Wednesday, June 1, 2011

Should You Work for Free?

via liquidtreat
“It's a question that creative types encounter frequently, and the answer? Well, it depends. New York-based designer and illustrator Jessica Hische helps you reach an informed decision with her handy online flowchart, "Should I Work for Free?" Using only css and html (for speedy loading and Google-powered translation into 52 languages), she assists site visitors in analyzing their particular situation, whether the potential payment-free project is for a legitimate business, a charity or non-profit, your friend, or your mom. (That last one is an automatic yes.) Start from the middle of the chart and work outwards by answering yes or no questions -- Will they give you creative freedom? Are you masochistic? -- until you reach a clear answer, delivered with a morsel of parting advice from Hische.’
Works best with Firefox, here.

Who Did That?

Albrecht Durer’s monogram

via imprint

“Anon, short for anonymous, is as common in art history as Smith is in American telephone directories. Yet for a specific work to have its maker buried in an unmarked grave in history’s Potters Field is a sad epitaph indeed.

Credit implies ownership and accountability. Around the eighteenth century art became more commonly a function of individual creators who received credit. The term Anon is less commonly found in art histories of this era. In fact, the signature became an important component of a work, even for lesser artists.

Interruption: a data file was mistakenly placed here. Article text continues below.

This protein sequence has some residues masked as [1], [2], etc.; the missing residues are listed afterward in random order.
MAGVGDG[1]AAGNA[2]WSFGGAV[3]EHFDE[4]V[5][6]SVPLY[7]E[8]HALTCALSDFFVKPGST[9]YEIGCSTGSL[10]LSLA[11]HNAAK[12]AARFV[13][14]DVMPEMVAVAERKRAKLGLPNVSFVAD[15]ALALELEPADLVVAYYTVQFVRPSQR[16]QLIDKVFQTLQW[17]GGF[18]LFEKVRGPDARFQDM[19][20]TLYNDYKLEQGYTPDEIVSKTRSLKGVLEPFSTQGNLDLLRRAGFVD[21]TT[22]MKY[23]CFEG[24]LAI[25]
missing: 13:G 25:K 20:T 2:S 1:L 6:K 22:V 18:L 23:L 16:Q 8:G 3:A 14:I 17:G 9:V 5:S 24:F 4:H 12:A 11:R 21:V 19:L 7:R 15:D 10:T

While not on the lowest rung of the art hierarchy, illustrators and cartoonists of the nineteenth century started signing their wares as much for their personal satisfaction as for the recognition it afforded them in an increasingly competitive marketplace. And not only did the illustrator’s signature appear, so did the engraver’s and printmaker’s — akin to the lengthy acknowledgments found in contemporary graphic design annuals...”

Read the rest here.

Practical Principles

via letterology
“From an alphabet of tongue twisters originally published in 1836 and revised 100 years later by the Mergenthaler Linotype Corporation. This 1936 edition of Peter Piper’s Practical Principles of Plain and Perfect Pronunciation was designed and illustrated by some of the most celebrated typographers and designers of the day…”
See more examples here, and see the entire book on view at Dr. Chris Mullen's amazing site, The Visual Telling of Stories, here.

Vintage Marvels: Commas

via swissmiss
From an Etsy shop called Vintage Marvels. Makes me smile.

Business Cards: Page XXXI

Hobo Type

via letterology
“This written language for hobos was a system of symbols developed as a code to help them cope with a difficult lifestyle. Hobo signage was often written with chalk or coal and might include directions, information and warnings such as a dangerous dog or the homeowner has a gun. Three diagonal lines signified it was not a safe place, the cross indicated angel food, which was food served to hobos after a sermon, two shovels indicated work available and a cross with a smiley face with one corner meant the doctor was willing to treat hobos for free.

In 1889 at the National Hobo Convention, the Tourist Union #63 adopted a concrete set of sixteen ethical by-laws to govern the Nation-wide Hobo Body. Oh what a wonderful world it would be if we all lived by this Hobo Code…”
Read the rest here.